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Spring Maintenance Tips: Foundations

Cracks, potholes, efflorescence, and mineral deposits are among the most common signs of deterioration in facility foundations. It is crucial to catch these problems early and have them addressed by maintenance professional. Problems like these often require specialized equipment and/or materials to properly resolve, and can disrupt normal facility function. It is therefore important to have a planned maintenance and inspection schedule and an organized maintenance workforce in place to minimize these disruptions and prevent them from consuming more resources than necessary.

Do You have a Foundation Drainage System?

Spring is a perfect time to run a cost/benefit analysis on a potential foundation drainage system upgrade or overhaul. These systems can take many forms, but they all achieve the same thing: diverting water from your foundation. Flooding around the foundation can cause serious problems over time that can require costly repairs. It is worth bringing in experts to suggest some options as the cost of repair to water damage far outweighs the cost of a foundation drainage system These systems are often mandated by local building codes, so it’s important to stay up to date and ensure that your foundations fully comply with these regulations. Have your maintenance staff measure the amount of standing water after a rain storm. If there is 10 feet or more around your foundation, you may need a foundation drainage system, according to one rule of thumb.

Are Tree and Plant Roots Causing Problems?

Tree and plant roots  can cause serious problems when they grow out of control and put pressure and strain on foundations. Root systems can change moisture levels in the soil around foundations; the more dense the root systems, the more dry the soil can be.  These variances can cause what is called differential settlement, a condition in which certain areas of a facility’s foundation are settling lower than others. These problems are often left unaddressed until they become critical, and the bill for repairs can be huge.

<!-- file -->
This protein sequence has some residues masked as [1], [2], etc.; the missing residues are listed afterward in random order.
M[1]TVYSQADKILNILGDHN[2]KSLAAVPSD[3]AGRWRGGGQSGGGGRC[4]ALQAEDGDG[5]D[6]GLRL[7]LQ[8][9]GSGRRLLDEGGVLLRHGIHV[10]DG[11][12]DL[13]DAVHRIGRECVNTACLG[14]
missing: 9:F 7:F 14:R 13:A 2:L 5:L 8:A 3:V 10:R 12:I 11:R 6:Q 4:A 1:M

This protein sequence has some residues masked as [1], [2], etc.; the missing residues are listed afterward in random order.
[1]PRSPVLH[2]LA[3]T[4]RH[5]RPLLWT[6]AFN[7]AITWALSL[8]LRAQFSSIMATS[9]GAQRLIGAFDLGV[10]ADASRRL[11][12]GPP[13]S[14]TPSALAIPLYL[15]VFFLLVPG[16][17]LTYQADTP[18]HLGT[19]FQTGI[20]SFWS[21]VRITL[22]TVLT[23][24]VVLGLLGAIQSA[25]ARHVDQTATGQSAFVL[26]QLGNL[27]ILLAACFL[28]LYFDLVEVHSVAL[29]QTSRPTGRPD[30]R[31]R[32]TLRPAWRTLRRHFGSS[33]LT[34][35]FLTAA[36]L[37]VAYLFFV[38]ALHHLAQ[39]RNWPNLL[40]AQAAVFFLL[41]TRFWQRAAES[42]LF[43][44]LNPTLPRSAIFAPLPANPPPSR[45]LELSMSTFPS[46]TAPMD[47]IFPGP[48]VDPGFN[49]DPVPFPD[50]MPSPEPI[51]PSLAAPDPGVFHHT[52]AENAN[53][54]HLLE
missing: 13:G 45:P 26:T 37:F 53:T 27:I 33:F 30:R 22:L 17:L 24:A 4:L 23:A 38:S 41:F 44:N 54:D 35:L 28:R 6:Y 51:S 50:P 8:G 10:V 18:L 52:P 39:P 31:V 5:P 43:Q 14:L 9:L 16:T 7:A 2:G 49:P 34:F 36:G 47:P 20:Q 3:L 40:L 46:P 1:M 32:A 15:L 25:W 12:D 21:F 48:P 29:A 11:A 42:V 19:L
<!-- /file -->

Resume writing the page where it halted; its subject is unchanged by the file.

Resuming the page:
Gather information on different Root Barrier materials that can be used to fortify foundations against encroaching root and plant systems. These materials can be installed between root systems and foundation walls to protect them from pressure and growth. Roots themselves can be cut and capped to better regulate moisture levels around your facilities.

This is another case where it may be a good idea to bring in an expert to run checks and provide recommendations. From there, it can be determined whether the task could be handled by either a current contractor, or whether a a specialist will be needed to implement the solutions of choice.

A CMMS product with mobile work requests and inventory management will reduce delays in these types of projects by ensuring that workers have everything they need, when they need it. The ability to move quickly from diagnosis of potential problems by experts to executing repairs will reduce overall maintenance costs and help maximize maintenance budgets.

 

Sources:

http://www.concreteconstruction.net/foundation/10-tips-for-foundation-drainage.aspx

http://aggie-horticulture.tamu.edu/newsletters/hortupdate/hortupdate_archives/2002/mar02/art3mar.html

http://www.foundationrepairs.com/foundationmaintenance/rootbarriers.php

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